Washington (CNN) - President Barack Obama ruled out any possibility of signing a short-term extension of the federal debt ceiling Monday, insisting that the time has come to tackle the nation's most pressing fiscal problems in a comprehensive way requiring bipartisan compromise on both taxes and cuts to entitlement programs.
The president continued to push for the largest deal possible - an apparent rejection of a call by House Speaker John Boehner, R-Ohio, to focus more narrowly on spending cuts agreed to in an earlier round of negotiations.
It's time to "pull off the Band-Aid" and "eat our peas," Obama told reporters of the need for both sides to make difficult choices to address the nation's mounting federal deficits and debt. "Let's step up. Let's do it."
Noting that Republicans have pushed for decisive action on debt reduction, Obama urged them to compromise from their blanket refusal to end Bush-era tax cuts for wealthy Americans. The president said he'd be willing to push Democrats to do something they don't like - reform Medicare and other entitlement programs that are the party's political legacy - in an effort to reach his goal of trimming the deficit by $4 trillion over the next 10-12 years.
"Now is the time to deal with these issues," Obama declared. "If not now, when?"
There was no breakthrough during a White House meeting between Obama and congressional leaders Monday afternoon, but top Democrats and Republicans agreed to meet again Tuesday, according to a congressional aide. Senate Minority Leader Mitch McConnell, R-Kentucky, called Monday's meeting "constructive."
While dismissing a possible short-term deal covering the rest of the year, the president insisted that an agreement to increase the current $14.3 trillion debt ceiling will be reached before August 2. Treasury officials have warned that a partial default could be triggered if lawmakers fail to act by that date.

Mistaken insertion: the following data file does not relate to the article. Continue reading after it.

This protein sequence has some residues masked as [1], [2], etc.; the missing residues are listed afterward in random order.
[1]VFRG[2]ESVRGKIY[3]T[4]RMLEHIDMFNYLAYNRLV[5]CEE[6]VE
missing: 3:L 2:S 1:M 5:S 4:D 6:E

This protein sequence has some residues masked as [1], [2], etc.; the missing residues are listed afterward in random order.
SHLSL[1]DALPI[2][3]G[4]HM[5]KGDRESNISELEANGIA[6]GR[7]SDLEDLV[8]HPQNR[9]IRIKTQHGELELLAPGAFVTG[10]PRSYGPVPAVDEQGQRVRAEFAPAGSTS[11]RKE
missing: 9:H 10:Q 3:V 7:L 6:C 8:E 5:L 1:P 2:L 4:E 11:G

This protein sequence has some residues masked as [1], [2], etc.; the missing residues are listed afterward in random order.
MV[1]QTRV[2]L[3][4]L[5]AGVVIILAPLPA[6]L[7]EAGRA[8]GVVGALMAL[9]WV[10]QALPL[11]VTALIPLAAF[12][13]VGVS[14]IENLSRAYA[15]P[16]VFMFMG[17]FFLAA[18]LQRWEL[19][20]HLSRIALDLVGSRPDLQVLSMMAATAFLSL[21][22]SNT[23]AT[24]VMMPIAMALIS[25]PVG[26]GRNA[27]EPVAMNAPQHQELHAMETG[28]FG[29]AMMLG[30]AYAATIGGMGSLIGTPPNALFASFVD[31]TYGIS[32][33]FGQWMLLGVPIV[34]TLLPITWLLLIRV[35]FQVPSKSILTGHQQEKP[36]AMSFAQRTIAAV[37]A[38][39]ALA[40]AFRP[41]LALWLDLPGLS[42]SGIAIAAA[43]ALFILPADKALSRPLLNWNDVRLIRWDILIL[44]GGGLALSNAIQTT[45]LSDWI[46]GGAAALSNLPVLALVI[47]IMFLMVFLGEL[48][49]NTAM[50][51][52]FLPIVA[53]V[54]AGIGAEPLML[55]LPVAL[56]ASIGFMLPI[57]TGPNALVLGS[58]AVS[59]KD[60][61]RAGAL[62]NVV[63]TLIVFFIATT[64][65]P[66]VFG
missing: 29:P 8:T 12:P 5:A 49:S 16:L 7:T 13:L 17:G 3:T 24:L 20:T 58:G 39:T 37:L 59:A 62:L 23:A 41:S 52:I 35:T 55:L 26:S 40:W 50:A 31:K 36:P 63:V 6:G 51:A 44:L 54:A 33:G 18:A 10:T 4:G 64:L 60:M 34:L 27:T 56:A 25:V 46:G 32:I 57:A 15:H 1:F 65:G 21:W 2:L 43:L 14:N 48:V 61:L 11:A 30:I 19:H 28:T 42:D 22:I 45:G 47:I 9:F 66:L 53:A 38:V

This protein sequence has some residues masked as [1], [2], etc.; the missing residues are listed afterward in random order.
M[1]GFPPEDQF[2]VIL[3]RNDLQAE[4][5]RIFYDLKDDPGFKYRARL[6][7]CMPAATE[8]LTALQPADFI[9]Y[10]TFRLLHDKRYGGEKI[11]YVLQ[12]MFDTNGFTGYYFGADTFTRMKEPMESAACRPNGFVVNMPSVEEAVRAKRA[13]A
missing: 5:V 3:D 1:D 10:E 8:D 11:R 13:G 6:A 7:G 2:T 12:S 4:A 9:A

Such a failure could lead to skyrocketing interest rates and a plummeting dollar, among other things.
Obama, who promised daily meetings until a deal is reached, reiterated his warning against either party taking a "maximalist position" in the ongoing negotiations. The president insisted he is willing to take "significant heat" from his own party on issues such as entitlement reform in order to get a deal done.
Republican leaders should as well, he said, referencing GOP opposition to any increase in tax rates.
For his part, Boehner said he still has a sharp disagreement with the White House over taxes and the "extent of the entitlement problem, and what is necessary to solve it."
"It takes two to tango, and they're not there yet," Boehner said in reference to the administration.
A Republican aide with knowledge of Monday's meeting said it included one exchange in which Boehner argued that his side also would find it difficult to vote to reform entitlements, which would likely include delaying or reducing some benefits in order to cut costs.
When Obama pointed out that the Republican-controlled U.S. House had already passed a proposal that would overhaul the government-run Medicare health insurance program for senior citizens, the GOP aide said, Boehner responded: "Excuse us for trying to lead."
Two Democratic officials with knowledge of Monday's talks confirmed the exchange but noted that it wasn't tense or any kind of showdown between Obama and Boehner.FULL STORY
Anderson Cooper goes beyond the headlines to tell stories from many points of view, so you can make up your own mind about the news. Tune in weeknights at 8 and 10 ET on CNN.
Questions or comments? Send an email
Want to know more? Go behind the scenes with